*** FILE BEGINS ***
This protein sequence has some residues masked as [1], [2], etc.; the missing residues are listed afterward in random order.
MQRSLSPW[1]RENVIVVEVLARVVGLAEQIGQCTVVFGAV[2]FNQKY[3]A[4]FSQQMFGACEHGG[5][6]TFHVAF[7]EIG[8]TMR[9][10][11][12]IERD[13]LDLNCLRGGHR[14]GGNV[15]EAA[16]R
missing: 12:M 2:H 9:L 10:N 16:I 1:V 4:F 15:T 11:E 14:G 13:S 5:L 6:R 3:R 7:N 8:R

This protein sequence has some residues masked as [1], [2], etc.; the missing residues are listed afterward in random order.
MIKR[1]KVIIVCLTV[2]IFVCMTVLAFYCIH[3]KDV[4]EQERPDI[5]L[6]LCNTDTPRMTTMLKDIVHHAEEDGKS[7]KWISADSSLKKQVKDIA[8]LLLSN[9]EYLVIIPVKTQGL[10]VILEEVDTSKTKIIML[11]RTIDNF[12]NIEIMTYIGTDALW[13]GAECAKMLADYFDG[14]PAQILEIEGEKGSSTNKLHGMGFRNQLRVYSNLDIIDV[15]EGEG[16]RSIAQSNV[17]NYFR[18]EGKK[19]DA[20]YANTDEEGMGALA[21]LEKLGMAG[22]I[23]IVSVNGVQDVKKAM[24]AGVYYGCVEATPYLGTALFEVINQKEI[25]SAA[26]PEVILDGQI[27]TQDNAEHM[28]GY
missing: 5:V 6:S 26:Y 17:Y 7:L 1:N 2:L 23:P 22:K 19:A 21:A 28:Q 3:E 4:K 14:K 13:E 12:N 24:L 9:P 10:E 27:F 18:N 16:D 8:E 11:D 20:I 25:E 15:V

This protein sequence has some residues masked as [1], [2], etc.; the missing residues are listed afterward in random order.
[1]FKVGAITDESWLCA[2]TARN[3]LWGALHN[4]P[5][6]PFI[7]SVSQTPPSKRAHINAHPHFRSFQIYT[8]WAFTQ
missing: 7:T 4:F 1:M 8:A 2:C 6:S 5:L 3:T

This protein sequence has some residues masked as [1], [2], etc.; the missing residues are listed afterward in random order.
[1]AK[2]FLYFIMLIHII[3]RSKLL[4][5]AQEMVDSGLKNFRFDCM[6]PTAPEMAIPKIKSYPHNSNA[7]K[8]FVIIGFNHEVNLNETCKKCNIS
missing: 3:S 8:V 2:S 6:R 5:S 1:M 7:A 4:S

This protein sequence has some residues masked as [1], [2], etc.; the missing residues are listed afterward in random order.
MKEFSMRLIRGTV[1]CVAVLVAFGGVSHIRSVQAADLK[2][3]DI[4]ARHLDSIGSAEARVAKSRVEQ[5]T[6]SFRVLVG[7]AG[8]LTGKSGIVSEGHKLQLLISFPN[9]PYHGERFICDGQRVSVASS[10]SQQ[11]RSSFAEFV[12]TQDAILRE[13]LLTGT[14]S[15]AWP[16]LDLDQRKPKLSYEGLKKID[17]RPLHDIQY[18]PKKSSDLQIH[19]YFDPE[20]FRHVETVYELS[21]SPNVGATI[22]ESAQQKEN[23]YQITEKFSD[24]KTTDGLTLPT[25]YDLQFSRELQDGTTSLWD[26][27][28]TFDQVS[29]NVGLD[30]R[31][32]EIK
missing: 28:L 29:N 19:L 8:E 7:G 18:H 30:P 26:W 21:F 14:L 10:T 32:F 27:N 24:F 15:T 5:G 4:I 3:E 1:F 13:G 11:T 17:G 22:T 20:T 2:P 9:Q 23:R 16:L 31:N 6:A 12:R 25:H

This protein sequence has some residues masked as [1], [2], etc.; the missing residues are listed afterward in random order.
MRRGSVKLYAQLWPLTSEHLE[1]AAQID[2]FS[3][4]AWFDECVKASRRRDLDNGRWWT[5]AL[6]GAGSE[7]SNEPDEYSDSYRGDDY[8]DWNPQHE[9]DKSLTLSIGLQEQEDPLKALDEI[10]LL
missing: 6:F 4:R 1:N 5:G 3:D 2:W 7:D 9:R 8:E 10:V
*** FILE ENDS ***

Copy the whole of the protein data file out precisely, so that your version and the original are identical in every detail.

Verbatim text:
This protein sequence has some residues masked as [1], [2], etc.; the missing residues are listed afterward in random order.
MQRSLSPW[1]RENVIVVEVLARVVGLAEQIGQCTVVFGAV[2]FNQKY[3]A[4]FSQQMFGACEHGG[5][6]TFHVAF[7]EIG[8]TMR[9][10][11][12]IERD[13]LDLNCLRGGHR[14]GGNV[15]EAA[16]R
missing: 12:M 2:H 9:L 10:N 16:I 1:V 4:F 15:T 11:E 14:G 13:S 5:L 6:R 3:R 7:N 8:R

This protein sequence has some residues masked as [1], [2], etc.; the missing residues are listed afterward in random order.
MIKR[1]KVIIVCLTV[2]IFVCMTVLAFYCIH[3]KDV[4]EQERPDI[5]L[6]LCNTDTPRMTTMLKDIVHHAEEDGKS[7]KWISADSSLKKQVKDIA[8]LLLSN[9]EYLVIIPVKTQGL[10]VILEEVDTSKTKIIML[11]RTIDNF[12]NIEIMTYIGTDALW[13]GAECAKMLADYFDG[14]PAQILEIEGEKGSSTNKLHGMGFRNQLRVYSNLDIIDV[15]EGEG[16]RSIAQSNV[17]NYFR[18]EGKK[19]DA[20]YANTDEEGMGALA[21]LEKLGMAG[22]I[23]IVSVNGVQDVKKAM[24]AGVYYGCVEATPYLGTALFEVINQKEI[25]SAA[26]PEVILDGQI[27]TQDNAEHM[28]GY
missing: 5:V 6:S 26:Y 17:Y 7:L 1:N 2:L 23:P 22:K 19:A 21:A 28:Q 3:E 4:K 14:K 13:E 12:N 24:L 9:P 10:E 27:F 18:N 16:D 8:E 11:D 20:I 25:E 15:V

This protein sequence has some residues masked as [1], [2], etc.; the missing residues are listed afterward in random order.
[1]FKVGAITDESWLCA[2]TARN[3]LWGALHN[4]P[5][6]PFI[7]SVSQTPPSKRAHINAHPHFRSFQIYT[8]WAFTQ
missing: 7:T 4:F 1:M 8:A 2:C 6:S 5:L 3:T

This protein sequence has some residues masked as [1], [2], etc.; the missing residues are listed afterward in random order.
[1]AK[2]FLYFIMLIHII[3]RSKLL[4][5]AQEMVDSGLKNFRFDCM[6]PTAPEMAIPKIKSYPHNSNA[7]K[8]FVIIGFNHEVNLNETCKKCNIS
missing: 3:S 8:V 2:S 6:R 5:S 1:M 7:A 4:S

This protein sequence has some residues masked as [1], [2], etc.; the missing residues are listed afterward in random order.
MKEFSMRLIRGTV[1]CVAVLVAFGGVSHIRSVQAADLK[2][3]DI[4]ARHLDSIGSAEARVAKSRVEQ[5]T[6]SFRVLVG[7]AG[8]LTGKSGIVSEGHKLQLLISFPN[9]PYHGERFICDGQRVSVASS[10]SQQ[11]RSSFAEFV[12]TQDAILRE[13]LLTGT[14]S[15]AWP[16]LDLDQRKPKLSYEGLKKID[17]RPLHDIQY[18]PKKSSDLQIH[19]YFDPE[20]FRHVETVYELS[21]SPNVGATI[22]ESAQQKEN[23]YQITEKFSD[24]KTTDGLTLPT[25]YDLQFSRELQDGTTSLWD[26][27][28]TFDQVS[29]NVGLD[30]R[31][32]EIK
missing: 28:L 29:N 19:L 8:E 7:G 18:H 30:P 26:W 21:F 14:L 10:T 32:F 27:N 24:F 15:T 5:G 4:I 3:E 1:F 13:G 11:T 17:G 22:T 20:T 2:P 9:Q 23:R 16:L 31:N 6:A 12:R 25:H

This protein sequence has some residues masked as [1], [2], etc.; the missing residues are listed afterward in random order.
MRRGSVKLYAQLWPLTSEHLE[1]AAQID[2]FS[3][4]AWFDECVKASRRRDLDNGRWWT[5]AL[6]GAGSE[7]SNEPDEYSDSYRGDDY[8]DWNPQHE[9]DKSLTLSIGLQEQEDPLKALDEI[10]LL
missing: 6:F 4:R 1:N 5:G 3:D 2:W 7:D 9:R 8:E 10:V